Why the Volleyball Community Is Up in Arms About the NCAA’s New Double Contact Rule

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If you’ve ever been to a college volleyball match, you know things can get intense. Whether it’s a killer block, elite dig, or perfectly executed bump, the game is full of skill. But there’s been a major change to NCAA women’s volleyball rules as you may know it: double contacts are now allowed.

A double contact, also known as a double hit, is when a player touches the ball twice in a row, or the ball touches two parts of the player’s body in succession. Previously, double contacts were not allowed in collegiate women’s volleyball, but the NCAA recently overturned this rule and determined double contacts are now permitted. (Notably, they also allowed colleges to have a two libero system, and challenge interference above the net.)

Double contacts have always been a hot topic during volleyball matches – and NCAA players have thoughts about the news that they’re now allowed.

The volleyball community is still processing their feelings about the change, with some players and fans expressing disbelief and frustration, and others insisting that it won’t significantly change gameplay. Here’s what to know about the new NCAA double contact rule in women’s volleyball.

What’s A Double in Volleyball?

A double contact in volleyball is when a player touches the ball twice in a row, or if the ball touches two parts of the player’s body in succession. For example, if a player sets the ball (makes an overhead pass to a hitter) but the ball goes back into the net and hits the player in the chest, that’s considered a double contact. It’s also a double contact when a setter (the player who runs the team’s offense) touches the ball with their hands separately rather than simultaneously.

Is Double Contact Allowed in Volleyball Now?

Yes, double contacts are now allowed in volleyball. That said, there are still some regulations. According to the new rule, women’s volleyball players are now allowed to “contact the ball more than once with any part of the body in a single attempt on a team’s second contact when the ball is played to a teammate.” However, if the ball is played over the net in this type of scenario, it would be ruled a fault, and the team would lose the point.

Why Are Doubles Allowed In Volleyball?

So what’s the reasoning behind the change? The NCAA Women’s Volleyball Rules Committee previously debated the topic in January, and officially changed the rules after they agreed the elimination of this call “would bring more consistency to the game.” They also felt the change would “promote continuation of play, which would make the game more entertaining for the players and fans.”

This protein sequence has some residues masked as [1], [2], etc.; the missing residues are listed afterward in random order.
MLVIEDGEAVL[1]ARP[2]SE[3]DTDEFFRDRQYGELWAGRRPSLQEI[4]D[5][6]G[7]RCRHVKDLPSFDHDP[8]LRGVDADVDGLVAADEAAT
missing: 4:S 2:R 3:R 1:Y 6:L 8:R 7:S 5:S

Plus, double hits have always been a hot topic during matches. Since it can be difficult to determine whether a setter actually touched the ball at different times or not, refs needed to use some subjectivity to make double contact calls, which therefore often sparked intense debates between coaches and officials. The NCAA noted that changing the rule will, hopefully, lessen those arguments. One assistant volleyball coach at the University of Wisconsin-Oshkosh even tweeted, “Sad day for all the coaches who dedicate their coaching style to complaining for doubles.”

Why Is the Volleyball Community Split About the Double Decision?

The reason you’re hearing a lot of intense responses to the rule change is because there are differing opinions about how it’ll impact gameplay. Some players, particularly setters, have taken to TikTok to express disappointment; they worked hard to develop their abilities and set without doubling, and some feel the rule change reduces that hard-earned skill. Others believe that allowing double contacts will usher in sloppier technique. There have even been calls to have the rule reversed, with one TikToker noting, “so you’re telling me anyone can be a D1 setter now??? Someone change the rule back.”

On the other hand, others say this rule change won’t dramatically impact the game. In response to one TikTok, people have sounded off in the comments explaining that “good setters are still going to be good,” and that “great setters will probably not be heavily affected by this change.” In fact, the NCAA even stated that data collected from 2022 found that the new rule would change only a “small number of calls.”

Only time will tell what the true impact will be. But the attention the change is getting highlights how passionate volleyball fans and players are about the game – and hopefully will translate into increased viewership to an exciting, talent-filled, and too-often-underappreciated sport.

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